Saving money on air conditioning, SmartAC program

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The heat wave has a lot of us looking for ways to save on our electric bills. (KFSN)

This heat wave has a lot of us looking for ways to save on our electric bills. But one money-saving move that left a 95-year-old woman living with a thermostat in the nineties. She's 100 now so you know there's a happy ending, but her family had to step in and help five years ago. They called for repairs on her A/C unit, but found out the culprit was something she'd allowed to be attached to it.

Hermine Reiring is the original owner of her Madera home, a 19650s model, and she likes it warm. But her granddaughter tells Action News -- one time it got way too warm. "Like right now it's 79, but that day when the SmartAC kicked on it was about 100 degrees," said Kathy Reiring.

Hermine Reiring had opted into PG&E's SmartAC program for a $50 rebate. The program saves customers money on most days, but on certain days with heavy electricity use, it charges extra and the device will even temporarily disable some of your air conditioner's functions.

"I get what they're trying to do," her granddaughter Kathy said. "It's a good idea to try and save the energy but that's just, it's too much to get it up to 100 degrees for an elderly person. It's dangerous."

And a strange start to summer has air conditioning repair services busier than normal. Hundreds of A/C units are failing all on their own across the Valley this week, including one belonging to an Action News reporter. A bad capacitor knocked it out of order Tuesday evening. Robert Laurence of Optimum Air was too busy to talk much as he repaired it. Like a lot of other HVAC workers, he's booked solid for days and part of the reason is the relatively mild start to summer. This first blast of extended and extreme heat has A/Cs working harder and exposing their flaws.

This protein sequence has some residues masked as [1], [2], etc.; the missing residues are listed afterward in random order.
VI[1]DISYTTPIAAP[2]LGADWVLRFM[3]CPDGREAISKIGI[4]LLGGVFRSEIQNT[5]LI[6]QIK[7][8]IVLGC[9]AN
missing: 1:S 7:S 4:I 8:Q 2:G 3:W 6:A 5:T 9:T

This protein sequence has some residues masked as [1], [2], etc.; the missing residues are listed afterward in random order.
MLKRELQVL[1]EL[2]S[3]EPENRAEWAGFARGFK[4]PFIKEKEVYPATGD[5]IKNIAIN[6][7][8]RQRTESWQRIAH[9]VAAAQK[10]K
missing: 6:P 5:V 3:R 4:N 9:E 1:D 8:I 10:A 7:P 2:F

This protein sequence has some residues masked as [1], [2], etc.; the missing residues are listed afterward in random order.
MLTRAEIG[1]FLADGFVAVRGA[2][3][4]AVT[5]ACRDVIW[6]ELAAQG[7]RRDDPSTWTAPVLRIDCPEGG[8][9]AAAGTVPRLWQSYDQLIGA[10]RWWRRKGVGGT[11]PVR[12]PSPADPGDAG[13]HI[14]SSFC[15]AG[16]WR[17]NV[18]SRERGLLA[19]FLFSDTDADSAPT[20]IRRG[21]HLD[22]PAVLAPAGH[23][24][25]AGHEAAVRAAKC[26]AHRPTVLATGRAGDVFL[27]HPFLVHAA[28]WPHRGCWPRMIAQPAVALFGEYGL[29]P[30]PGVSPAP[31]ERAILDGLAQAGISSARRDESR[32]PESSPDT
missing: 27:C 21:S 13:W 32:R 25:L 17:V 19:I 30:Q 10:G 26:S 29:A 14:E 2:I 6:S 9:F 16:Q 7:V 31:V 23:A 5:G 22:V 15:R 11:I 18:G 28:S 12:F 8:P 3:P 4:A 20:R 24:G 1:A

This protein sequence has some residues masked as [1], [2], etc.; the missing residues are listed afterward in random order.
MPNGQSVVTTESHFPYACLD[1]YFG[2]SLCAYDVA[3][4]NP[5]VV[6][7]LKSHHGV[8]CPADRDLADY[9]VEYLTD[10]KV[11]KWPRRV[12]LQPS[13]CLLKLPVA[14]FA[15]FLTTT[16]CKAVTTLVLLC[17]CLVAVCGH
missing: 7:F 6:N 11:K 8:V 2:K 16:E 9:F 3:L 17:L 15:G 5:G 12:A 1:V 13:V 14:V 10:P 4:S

PG&E offers an energy efficiency check that could help you spot problems like that, but they also suggest treating your A/C unit like your favorite car.

"You know, you maintain your car in a regular basis to make sure it runs properly," said PG&E spokesman Denny Boyles. "Doing the same for your air conditioner can help you avoid those problems."

Repairs can get pretty pricey. Our reporter's repairs were relatively cheap at about $200, but we talked to people on Facebook who are spending thousands, so the regular maintenance may actually be a bargain.
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weatherair conditionerheat wave
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